Professor’s New Book Examines Aftermath of Haitian Revolution

Julia Gaffield, assistant professor of history, attempts to deepen our understanding of the period between Haiti’s revolution and current-day Haiti in her book, Haitian Connections in the Atlantic World.

“I wanted to present a much more nuanced understanding of what Haiti is,” said Gaffield. “Most of the time, news outlets talk about Haiti in the context of a run-on sentence. It goes from the Haitian revolution, that’s very triumphant and it’s a moment where slaves rebelled and they won, and then it transitions very quickly to the ‘poorest country in the Western Hemisphere.’ It becomes a very flat history.”

It is often believed that Haiti was isolated from the outside world after declaring its independence primarily because foreign powers were heavily invested in colonialism and slavery. Gaffield’s research, however, proves the opposite.

In Haitian Connections in the Atlantic World, Gaffield shows that immediately following Haiti’s revolution, foreign leaders were in fact open to negotiating with Haitian leaders, especially in the context of warfare and economic gain.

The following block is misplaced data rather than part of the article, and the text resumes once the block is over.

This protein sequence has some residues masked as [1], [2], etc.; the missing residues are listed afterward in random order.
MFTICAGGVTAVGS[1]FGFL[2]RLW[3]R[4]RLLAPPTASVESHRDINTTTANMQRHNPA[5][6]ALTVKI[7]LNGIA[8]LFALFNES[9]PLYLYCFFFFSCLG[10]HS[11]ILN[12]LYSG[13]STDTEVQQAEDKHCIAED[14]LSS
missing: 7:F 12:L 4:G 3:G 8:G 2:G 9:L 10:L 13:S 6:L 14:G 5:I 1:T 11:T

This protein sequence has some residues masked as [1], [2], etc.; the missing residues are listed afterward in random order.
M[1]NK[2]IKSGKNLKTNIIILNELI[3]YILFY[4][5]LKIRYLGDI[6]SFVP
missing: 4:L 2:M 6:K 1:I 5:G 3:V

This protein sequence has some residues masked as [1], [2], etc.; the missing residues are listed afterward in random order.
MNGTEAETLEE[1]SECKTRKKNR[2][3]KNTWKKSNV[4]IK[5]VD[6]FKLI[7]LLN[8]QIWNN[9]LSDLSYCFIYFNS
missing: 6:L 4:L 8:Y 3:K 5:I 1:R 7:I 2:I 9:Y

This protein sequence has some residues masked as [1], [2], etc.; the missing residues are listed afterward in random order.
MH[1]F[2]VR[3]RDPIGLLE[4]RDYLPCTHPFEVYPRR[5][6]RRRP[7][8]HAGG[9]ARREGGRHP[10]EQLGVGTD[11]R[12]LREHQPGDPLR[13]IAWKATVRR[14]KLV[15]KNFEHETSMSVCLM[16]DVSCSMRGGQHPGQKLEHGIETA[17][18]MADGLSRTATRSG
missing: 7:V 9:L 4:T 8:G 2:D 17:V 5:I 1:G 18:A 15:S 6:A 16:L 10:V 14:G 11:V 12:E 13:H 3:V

“My research shows that Haiti was not doomed from day one to become the ‘poorest country in the Western Hemisphere,’” Gaffield said.

She added, “My goal is, was and will always be to understand Haiti as being more than just a poor country.”

Gaffield’s interest in the history of Haiti was sparked while taking an undergraduate course at the University of Toronto. From that initial introduction, she would embark upon years of studying and researching Haitian history and culture in eight different countries.

In fact, during one of her research trips, she found the only government-issued copy of Haiti’s Declaration of Independence at The National Archives of the United Kingdom.

“It’s exciting to learn about this history and why it has been cast aside for so long,” she said. “This book is a part of a movement that looks at how connected different countries are. There’s a much more complicated story in there that is not just Haiti’s story but it’s the story of every country in the Atlantic world.”

The official release date of Haitian Connections in the Atlantic World is Oct 26. For more information, click here.

Follow Julia Gaffield on Twitter, @juliagaffield!